“This is a really emotionally raw song. I perform it standing in a white dress against a screen, and I let all these colors project onto me, onto my face, onto the background. The colors represent different emotional states. I love those swirling, dramatic — manic, almost — overwhelming qualities of our emotional lives. That’s such a huge part of my experience of being alive and being queer: the going up and down with my emotions. I love to transform that into something beautiful using drag, because I think so many people can connect with that.”
Celine Dion, “I Drove All Night”
“This is a Roy Orbison song, but with the Celine Dion version, I started listening to the lyrics … and she talks about climbing into someone’s room whether they like it or not, in the middle of the night, after traveling all night to get to them! And I thought, ‘This sounds absolutely mad!’ So I performed it in kind of this manic-obsessive, monstrous way. Fundamentally, I relate. My feelings sometimes take me to places like that — that I have to cover up — and it’s fun to get to explore that, and kind of be at peace with that level of emotional instability!”
Shirley Bassey, “My Way”
“This is one of my favorite songs to perform to; I actually performed it Sunday night at the Brooklyn celebration of this victory [the legalization of gay marriage]. It’s a song that I’ve always really disliked — until I heard this version. Hearing this kind of like powerful, emotional version, it took on new meaning, and I understood it. It reminded me how important it is to break away from clichés and from other people’s influence, and really live a life that is true to yourself with no regret. I think that message is so powerful, especially revisiting it after this win. It filled me with pride and joy, and I felt it was connecting me to the community, letting them know that I love them and I honor them.”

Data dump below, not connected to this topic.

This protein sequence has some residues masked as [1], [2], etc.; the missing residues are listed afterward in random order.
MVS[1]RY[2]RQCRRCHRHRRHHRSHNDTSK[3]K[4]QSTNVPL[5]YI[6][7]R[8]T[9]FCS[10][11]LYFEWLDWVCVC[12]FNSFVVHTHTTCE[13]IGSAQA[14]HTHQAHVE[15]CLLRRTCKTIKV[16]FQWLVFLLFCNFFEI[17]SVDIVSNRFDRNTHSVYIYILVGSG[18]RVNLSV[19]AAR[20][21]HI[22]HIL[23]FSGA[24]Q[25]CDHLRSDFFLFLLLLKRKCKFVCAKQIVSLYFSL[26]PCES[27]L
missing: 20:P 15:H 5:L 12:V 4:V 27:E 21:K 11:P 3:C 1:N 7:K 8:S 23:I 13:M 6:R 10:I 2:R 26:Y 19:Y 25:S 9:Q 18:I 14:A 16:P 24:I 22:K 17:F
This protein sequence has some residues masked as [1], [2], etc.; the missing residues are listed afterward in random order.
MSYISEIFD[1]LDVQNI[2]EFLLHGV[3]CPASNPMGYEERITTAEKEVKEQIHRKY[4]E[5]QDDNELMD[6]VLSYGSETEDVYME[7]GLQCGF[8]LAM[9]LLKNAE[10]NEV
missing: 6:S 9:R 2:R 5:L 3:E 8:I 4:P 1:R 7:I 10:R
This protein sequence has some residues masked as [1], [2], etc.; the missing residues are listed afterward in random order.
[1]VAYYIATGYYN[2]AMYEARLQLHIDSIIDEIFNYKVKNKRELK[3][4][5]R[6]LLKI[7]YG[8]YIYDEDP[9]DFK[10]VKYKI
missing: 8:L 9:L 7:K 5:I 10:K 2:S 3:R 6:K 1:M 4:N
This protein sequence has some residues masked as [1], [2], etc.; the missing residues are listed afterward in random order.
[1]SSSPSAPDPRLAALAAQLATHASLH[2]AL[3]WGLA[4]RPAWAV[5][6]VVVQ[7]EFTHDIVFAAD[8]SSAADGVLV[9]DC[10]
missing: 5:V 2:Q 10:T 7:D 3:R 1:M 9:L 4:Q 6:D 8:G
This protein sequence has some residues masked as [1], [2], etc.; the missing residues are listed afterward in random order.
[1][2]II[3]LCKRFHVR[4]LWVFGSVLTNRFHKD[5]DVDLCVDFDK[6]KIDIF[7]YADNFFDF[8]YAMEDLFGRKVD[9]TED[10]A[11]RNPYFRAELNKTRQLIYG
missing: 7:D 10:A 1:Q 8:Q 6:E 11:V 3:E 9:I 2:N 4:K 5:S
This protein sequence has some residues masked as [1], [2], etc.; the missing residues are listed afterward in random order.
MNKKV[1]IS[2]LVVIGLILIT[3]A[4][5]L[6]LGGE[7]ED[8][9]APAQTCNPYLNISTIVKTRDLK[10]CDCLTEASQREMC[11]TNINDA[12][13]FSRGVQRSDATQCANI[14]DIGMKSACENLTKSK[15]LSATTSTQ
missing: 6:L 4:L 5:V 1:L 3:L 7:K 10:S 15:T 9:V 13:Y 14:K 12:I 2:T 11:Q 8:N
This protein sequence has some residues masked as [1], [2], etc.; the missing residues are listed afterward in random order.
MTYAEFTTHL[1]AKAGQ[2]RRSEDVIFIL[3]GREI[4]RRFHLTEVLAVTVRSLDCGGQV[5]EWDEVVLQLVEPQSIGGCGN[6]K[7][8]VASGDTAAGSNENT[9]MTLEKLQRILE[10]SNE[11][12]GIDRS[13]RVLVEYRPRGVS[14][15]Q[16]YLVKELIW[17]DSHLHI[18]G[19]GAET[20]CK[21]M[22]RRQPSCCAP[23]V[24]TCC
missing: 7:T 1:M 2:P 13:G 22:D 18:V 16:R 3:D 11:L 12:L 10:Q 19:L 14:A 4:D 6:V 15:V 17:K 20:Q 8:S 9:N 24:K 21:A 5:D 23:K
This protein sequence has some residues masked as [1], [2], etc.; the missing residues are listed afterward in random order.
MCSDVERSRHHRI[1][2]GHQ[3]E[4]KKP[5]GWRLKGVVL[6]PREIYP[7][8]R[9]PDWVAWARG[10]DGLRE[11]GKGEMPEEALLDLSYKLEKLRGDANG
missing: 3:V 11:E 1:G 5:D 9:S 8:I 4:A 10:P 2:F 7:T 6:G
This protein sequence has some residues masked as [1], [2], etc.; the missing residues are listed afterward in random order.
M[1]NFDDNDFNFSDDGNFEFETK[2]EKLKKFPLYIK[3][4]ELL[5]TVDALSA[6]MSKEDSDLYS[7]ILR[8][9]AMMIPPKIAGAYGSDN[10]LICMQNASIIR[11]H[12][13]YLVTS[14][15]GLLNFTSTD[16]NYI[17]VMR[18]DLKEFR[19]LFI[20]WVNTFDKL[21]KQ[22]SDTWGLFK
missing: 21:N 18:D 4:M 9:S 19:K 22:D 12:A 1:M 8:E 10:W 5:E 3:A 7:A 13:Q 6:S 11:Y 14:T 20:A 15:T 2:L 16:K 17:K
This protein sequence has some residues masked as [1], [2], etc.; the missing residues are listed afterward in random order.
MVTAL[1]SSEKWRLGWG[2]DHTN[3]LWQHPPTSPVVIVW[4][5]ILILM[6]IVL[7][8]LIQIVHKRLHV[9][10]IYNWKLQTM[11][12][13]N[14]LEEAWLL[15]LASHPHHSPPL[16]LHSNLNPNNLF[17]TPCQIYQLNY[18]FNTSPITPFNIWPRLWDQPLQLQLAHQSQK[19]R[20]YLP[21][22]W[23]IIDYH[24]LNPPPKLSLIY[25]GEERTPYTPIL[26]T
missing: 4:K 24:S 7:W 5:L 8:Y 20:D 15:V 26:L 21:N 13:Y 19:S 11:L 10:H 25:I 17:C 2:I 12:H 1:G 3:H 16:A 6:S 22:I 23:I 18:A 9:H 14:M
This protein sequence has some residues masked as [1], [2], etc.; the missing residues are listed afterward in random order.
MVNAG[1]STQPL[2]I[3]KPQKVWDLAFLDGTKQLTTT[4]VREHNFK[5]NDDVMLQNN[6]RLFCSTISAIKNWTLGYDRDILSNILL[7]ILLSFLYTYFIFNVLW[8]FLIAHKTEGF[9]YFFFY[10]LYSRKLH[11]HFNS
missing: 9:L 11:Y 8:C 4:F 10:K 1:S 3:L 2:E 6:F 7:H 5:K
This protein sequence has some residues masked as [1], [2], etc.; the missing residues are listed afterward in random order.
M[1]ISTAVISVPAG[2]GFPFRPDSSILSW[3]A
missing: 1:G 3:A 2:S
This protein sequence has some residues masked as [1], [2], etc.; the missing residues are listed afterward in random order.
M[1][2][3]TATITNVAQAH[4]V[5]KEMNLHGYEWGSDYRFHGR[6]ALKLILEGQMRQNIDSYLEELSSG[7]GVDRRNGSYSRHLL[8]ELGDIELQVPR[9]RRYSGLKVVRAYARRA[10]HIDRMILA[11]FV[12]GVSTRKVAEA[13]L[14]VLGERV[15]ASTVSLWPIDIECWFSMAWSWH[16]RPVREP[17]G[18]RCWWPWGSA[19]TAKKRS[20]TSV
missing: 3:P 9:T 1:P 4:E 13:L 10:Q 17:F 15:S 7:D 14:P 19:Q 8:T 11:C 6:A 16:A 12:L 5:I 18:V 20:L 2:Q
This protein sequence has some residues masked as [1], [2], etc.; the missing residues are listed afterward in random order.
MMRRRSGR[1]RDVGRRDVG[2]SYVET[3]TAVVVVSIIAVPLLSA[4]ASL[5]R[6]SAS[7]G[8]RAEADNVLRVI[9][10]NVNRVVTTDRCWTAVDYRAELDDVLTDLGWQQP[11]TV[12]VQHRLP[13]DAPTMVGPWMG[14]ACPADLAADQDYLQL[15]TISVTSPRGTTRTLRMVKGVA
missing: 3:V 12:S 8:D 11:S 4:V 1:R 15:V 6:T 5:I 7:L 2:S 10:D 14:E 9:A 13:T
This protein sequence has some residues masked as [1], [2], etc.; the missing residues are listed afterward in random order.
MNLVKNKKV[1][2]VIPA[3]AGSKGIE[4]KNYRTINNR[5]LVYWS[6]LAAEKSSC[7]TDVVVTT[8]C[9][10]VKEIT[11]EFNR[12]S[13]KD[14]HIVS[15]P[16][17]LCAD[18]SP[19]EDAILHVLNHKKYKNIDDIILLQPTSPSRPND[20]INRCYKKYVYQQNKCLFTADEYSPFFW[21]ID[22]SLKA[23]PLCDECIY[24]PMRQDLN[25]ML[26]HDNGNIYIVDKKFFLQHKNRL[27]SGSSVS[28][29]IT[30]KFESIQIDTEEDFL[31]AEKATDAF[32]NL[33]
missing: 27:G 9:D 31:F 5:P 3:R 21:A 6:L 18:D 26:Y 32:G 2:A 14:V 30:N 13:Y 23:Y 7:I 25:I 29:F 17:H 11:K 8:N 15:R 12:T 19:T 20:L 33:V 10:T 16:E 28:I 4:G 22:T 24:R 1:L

Britney Spears, “I Wanna Go”
“This is one of the first songs I ever performed to in drag. You know, the song that Charlie Hides didn’t lip-sync to on Drag Race! I performed it as this captured queer creature in the woods who’s forced into a wig and dress, and then at the end of the number she breaks out of it — she rips the wig off her head and rips the dress apart, and returns to her natural queer state. You know, I feel that actually has some connections to Britney’s own experience, in maybe her being pushed into a certain type of self-presentation that wasn’t completely authentic.”
Tom Waits, “Little Drop of Poison”
“I love not being wedded to always performing to women’s voices — just doing creative numbers that set a mood, and making surprising choices for drag. This is one of my favorites. So creepy. So powerful.”
Celine Dion, “It’s All Coming Back to Me Now”
“This is such a campy, over-the-top, and, frankly, endless song! I perform it as a duet with myself, using projections. I love making romantic songs into things that are very much not cliché romances, so I interpret this song, instead of it being about a romantic relationship, as being about my relationship with myself out of drag. It’s about the push and pull between my in-drag and out-of-drag selves. During the number, the projection of myself and my actual body on the stage switch — so I start out of drag and then put myself in drag onstage, and then the video gets out of drag. I actually instigate this by throwing water in my own face. In the video, I get drenched with a huge bucket of water that washes away the drag. It’s this sort of antagonistic but ultimately loving interaction between these two aspects of myself. It’s really messy!”
Lorraine Ellison, “Stay With Me (Baby)”
“This is a powerful ballad that I perform completely raw, begging someone to stay — and that has taken on so many different meanings, based on my feelings when I perform it. It can be about myself, or it can be a message to a lover, to a friend, or even to fans online.”
Björk, “All Is Full of Love”
“Björk has been a huge influence on my aesthetic. The way she really earnestly uses creative visual art, and visuals, with her music is so powerful and unforgettable. She’s definitely a role model. This is such a calming and beautiful song. I actually haven’t ever lip-synced to a Björk song, yet, but who knows what the future will hold.”
Read more from Yahoo Music: